A message from Father Nick 7 

“Good Shepherd Sunday”

Among the monuments and relics of Ancient Rome the catacombs have a special place in our affection. Hollowed from the area’s tufa rock, these were the burial places of Rome’s early Christians. There are Jewish catacombs too, but visiting such sites was not a Jewish practice. For followers of Christ they quite simply held messages for life.

This was partly in the understanding of those long, high corridors, which kept on growing as generations of believers were laid to rest in expectation of the glory to come. The faith of such people still seems to suffuse the air where they were buried, giving to the catacombs a precious and surprising quality. They never feel like places of death and there is nothing at all depressing about them. On the contrary, they were always regarded as places of waiting.

But they hold another kind of message for us too. In a sense our long tradition of art begins here. We find all kinds of early Christian symbols: palm branches and anchors and fish. We find Old Testament scenes depicting trust in God: the three young men in the fiery furnace, Susannah and the elders, the prophet Jonah… We see early pictures of the mother and child, three wise men hurrying to worship the child, a believer standing with arms up-raised to pray, the Eucharistic banquet.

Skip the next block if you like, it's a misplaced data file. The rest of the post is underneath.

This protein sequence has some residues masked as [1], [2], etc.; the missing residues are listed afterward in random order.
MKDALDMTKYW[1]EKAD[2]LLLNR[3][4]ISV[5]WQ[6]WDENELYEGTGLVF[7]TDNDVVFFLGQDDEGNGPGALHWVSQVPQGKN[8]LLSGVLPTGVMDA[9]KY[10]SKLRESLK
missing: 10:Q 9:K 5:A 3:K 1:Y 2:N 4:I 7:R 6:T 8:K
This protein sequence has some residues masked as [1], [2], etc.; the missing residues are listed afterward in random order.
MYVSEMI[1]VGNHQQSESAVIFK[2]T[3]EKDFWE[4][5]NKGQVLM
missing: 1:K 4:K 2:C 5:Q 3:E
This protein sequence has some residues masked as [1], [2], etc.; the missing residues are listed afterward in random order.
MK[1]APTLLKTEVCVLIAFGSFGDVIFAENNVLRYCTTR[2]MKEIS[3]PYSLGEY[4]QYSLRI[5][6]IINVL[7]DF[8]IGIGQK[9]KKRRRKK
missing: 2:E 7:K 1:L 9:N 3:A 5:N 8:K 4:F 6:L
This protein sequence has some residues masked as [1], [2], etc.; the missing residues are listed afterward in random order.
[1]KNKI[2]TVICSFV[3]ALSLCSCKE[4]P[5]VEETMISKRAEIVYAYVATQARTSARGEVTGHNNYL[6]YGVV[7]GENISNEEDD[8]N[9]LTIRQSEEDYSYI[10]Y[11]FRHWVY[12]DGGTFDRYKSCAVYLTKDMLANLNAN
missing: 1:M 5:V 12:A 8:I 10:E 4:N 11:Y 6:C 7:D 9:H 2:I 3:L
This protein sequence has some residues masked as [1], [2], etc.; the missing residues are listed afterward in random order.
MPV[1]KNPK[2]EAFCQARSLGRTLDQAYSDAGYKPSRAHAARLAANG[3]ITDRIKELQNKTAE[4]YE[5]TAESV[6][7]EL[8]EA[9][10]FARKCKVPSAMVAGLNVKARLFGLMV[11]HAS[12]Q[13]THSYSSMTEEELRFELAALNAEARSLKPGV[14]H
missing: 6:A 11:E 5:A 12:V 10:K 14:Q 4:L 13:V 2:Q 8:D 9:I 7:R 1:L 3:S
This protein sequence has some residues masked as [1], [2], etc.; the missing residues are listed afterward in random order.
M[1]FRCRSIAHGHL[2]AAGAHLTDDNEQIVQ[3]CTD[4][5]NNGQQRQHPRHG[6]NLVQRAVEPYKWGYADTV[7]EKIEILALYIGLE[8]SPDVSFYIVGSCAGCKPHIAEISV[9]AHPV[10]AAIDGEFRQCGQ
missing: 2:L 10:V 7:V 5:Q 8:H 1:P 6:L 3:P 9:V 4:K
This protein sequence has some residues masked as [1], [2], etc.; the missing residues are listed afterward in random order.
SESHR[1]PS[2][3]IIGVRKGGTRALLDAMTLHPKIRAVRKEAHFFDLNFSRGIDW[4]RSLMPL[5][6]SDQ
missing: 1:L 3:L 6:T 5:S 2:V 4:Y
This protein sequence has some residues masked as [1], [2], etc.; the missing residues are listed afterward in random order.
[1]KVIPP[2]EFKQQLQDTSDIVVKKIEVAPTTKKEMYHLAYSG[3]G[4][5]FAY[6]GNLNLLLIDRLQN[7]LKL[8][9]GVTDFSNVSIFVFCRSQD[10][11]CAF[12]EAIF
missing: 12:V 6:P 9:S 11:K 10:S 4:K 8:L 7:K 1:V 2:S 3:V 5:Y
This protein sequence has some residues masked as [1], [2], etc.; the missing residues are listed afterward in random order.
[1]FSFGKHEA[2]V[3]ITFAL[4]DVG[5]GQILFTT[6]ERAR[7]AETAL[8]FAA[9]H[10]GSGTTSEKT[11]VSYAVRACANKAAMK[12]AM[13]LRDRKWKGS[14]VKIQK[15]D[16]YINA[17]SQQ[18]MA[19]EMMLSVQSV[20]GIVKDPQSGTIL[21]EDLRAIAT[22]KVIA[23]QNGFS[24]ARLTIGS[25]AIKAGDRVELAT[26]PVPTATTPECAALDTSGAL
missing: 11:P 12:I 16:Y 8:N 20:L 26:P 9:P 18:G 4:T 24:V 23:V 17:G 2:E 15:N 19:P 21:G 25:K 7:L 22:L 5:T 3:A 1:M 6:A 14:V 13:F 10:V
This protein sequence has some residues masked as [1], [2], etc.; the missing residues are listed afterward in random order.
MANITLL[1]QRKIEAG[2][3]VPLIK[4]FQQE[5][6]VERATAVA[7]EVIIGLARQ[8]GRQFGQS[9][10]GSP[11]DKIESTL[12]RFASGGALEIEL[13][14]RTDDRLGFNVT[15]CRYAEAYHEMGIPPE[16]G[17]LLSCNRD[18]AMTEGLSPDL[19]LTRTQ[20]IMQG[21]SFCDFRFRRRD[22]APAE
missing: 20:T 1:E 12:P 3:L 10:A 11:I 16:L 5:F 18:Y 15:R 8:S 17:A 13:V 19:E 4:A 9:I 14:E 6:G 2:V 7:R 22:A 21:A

We never see the crucifixion, though anchor symbols do contain the outline of a cross. Instead, a beardless Christ heals the woman with a haemorrhage, blesses the loaves and fishes, raises the dead, seems to use a staff like Moses to call out Lazarus and work other miracles.  One image recurs in both painting and sculpture. A strong young man (beardless again) stands with his rescued sheep across his shoulder: the “Good Shepherd” is a recurrent motif of early Christian art.

These are all images of life, reflecting Jesus’ words in today’s gospel. “I have come so that they may have life and have it to the full.” Our first art, like the belief of those first Christians, is utterly positive and joyful. In this particular Easter season, when we are more than ever aware of our mortality, may we draw new inspiration from them, and may it bring us real and lasting hope.